What’s New in Non-Hodgkin Lymphoma Research and Treatment?
Scientists are making a lot of progress in understanding how changes in the DNA inside normal lymphocytes can cause them to develop into lymphoma cells. Once this is understood, drugs may be developed that block these processes.
Progress in understanding DNA changes in lymphoma cells has already led to improved and highly sensitive tests for detecting this disease. Some of these tests are already in use, and others are being developed. They may be used to:
- Detect lymphoma cells in a biopsy sample
- Determine what type of lymphoma a person has
- Help determine if a lymphoma is likely to grow and spread, even within a certain subtype of lymphoma
- Help figure out if a certain treatment is likely to be helpful
- Help determine if a lymphoma has been destroyed by treatment or if a relapse is likely
For example, in recent years, genetic tests have shown that there are different subtypes of diffuse large B-cell lymphoma (DLBCL), even though they look the same under the microscope. These subtypes seem to have different outcomes (prognoses) and responses to treatment. The hope is that such tests can be used to help guide treatment decisions.
Much of the research being done on NHL is focused on looking at new and better ways to treat this disease.
Many new chemotherapy drugs are being studied in clinical trials. In recent years, these studies have led to the approval of drugs such as bendamustine (Treanda) and pralatrexate (Folotyn) for use against certain types of lymphoma. Other studies are looking at new ways to combine drugs using different doses or different sequences of drugs.
Stem cell transplants
Researchers continue to improve stem cell transplant methods, including new ways to collect the stem cells before the transplant.
Autologous transplants (which use stem cells from the patient rather than from another person) have the risk of reintroducing lymphoma cells back into the patient after treatment. Researchers are testing new and improved ways to separate out the last traces of lymphoma cells from the stem cells before they are returned to the patient. Some of the new monoclonal antibodies developed for treating lymphoma may help remove these remaining cells.
Researchers are also studying the effectiveness of non-myeloablative (reduced-intensity) stem cell transplants in people with lymphoma. This approach may allow more people to benefit from stem cell transplants, especially those who are older or otherwise in poor health.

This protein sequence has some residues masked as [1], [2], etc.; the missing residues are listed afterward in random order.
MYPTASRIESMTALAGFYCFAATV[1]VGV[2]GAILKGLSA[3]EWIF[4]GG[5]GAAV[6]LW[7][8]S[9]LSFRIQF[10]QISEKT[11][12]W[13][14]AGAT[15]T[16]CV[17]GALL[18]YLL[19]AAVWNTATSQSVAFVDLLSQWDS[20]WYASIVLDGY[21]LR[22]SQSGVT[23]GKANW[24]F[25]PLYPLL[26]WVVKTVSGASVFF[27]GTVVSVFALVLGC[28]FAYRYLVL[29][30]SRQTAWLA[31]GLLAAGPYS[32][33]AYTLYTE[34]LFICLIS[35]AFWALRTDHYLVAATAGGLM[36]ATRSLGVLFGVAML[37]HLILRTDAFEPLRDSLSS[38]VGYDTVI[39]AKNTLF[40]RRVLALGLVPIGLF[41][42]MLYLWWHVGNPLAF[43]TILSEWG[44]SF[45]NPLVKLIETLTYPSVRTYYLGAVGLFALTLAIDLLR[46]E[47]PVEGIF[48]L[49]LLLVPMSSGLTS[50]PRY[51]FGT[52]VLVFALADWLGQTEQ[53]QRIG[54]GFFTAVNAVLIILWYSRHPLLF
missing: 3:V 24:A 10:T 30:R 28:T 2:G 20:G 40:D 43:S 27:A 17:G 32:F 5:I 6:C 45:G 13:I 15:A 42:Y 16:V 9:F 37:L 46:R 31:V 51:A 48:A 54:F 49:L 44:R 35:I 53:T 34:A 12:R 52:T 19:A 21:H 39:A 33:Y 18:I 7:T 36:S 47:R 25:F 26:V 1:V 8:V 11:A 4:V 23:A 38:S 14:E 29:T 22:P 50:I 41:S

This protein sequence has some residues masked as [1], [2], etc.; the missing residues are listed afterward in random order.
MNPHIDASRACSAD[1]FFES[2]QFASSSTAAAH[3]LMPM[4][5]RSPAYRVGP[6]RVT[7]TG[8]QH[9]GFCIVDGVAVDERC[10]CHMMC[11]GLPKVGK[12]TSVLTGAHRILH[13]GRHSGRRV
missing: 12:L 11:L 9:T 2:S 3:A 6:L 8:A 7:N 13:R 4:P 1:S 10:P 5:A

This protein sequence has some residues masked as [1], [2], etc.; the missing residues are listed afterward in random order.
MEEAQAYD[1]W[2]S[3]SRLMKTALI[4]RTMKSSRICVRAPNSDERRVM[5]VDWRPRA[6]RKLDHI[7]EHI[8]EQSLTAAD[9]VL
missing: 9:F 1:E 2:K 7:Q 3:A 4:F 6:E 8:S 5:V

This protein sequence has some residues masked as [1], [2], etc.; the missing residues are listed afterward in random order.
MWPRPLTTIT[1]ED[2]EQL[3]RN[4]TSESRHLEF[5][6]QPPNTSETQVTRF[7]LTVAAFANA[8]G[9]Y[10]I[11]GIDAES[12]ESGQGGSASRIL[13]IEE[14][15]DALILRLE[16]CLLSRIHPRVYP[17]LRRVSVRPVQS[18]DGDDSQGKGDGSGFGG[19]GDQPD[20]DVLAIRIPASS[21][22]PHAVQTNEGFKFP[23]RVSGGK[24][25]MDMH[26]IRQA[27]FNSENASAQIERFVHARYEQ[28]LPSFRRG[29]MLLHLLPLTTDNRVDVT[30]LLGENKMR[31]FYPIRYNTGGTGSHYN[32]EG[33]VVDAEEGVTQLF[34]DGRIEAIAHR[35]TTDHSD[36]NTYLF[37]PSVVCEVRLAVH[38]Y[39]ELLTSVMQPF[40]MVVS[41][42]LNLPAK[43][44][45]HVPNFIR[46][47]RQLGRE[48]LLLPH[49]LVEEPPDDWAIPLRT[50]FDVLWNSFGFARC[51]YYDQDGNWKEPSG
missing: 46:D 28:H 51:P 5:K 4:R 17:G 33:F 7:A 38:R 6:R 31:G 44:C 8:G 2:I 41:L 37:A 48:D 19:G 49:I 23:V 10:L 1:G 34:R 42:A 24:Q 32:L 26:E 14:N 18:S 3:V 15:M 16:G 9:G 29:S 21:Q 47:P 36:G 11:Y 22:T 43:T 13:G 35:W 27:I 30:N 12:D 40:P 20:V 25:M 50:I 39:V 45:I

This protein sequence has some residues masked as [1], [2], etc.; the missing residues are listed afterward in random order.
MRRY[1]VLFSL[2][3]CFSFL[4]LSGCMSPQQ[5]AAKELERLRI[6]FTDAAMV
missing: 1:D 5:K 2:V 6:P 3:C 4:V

As researchers have learned more about lymphoma cells, they have developed newer drugs that target specific parts of these cells. These targeted drugs are different from standard chemotherapy drugs, which work by attacking rapidly growing cells. Targeted drugs may work in some cases where chemotherapy doesn’t, and they often have different side effects.
Some targeted drugs, such as ibrutinib (Imbruvica) and idelalisib (Zydelig), are already being used to treat some types of NHL, and are being studied for use against other types.
Some other targeted drugs that have shown promise against lymphoma in early studies include:
- Phosphatidyl-inositide 3 kinase (PI3K) inhibitors, such as duvelisib and copanlisib
- BCL-2 inhibitors, such as venetoclax (Venclexta)
- Janus kinase (JAK) inhibitors, such as ruxolitinib
- Tyrosine kinase inhibitors, such as crizotinib, for lymphomas that express the ALK protein.
These and many other targeted drugs are now being studied in clinical trials.
Doctors have known for some time that people’s immune systems may help fight their cancer. Scientists are now trying to develop ways to encourage this immune reaction. Some types of immunotherapy are already being used to treat lymphoma, as discussed in Immunotherapy for Non-Hodgkin Lymphoma.
Monoclonal antibodies: Lymphoma cells have certain proteins on their surface. Monoclonal antibodies can be made to target these proteins and destroy the lymphoma cells while causing little damage to normal body tissues. This treatment strategy has already proven effective. Several such drugs, including rituximab (Rituxan), are already used to treat lymphoma.
Many new monoclonal antibodies are being developed as well. One example is epratuzumab, which targets the CD22 antigen on certain lymphoma cells.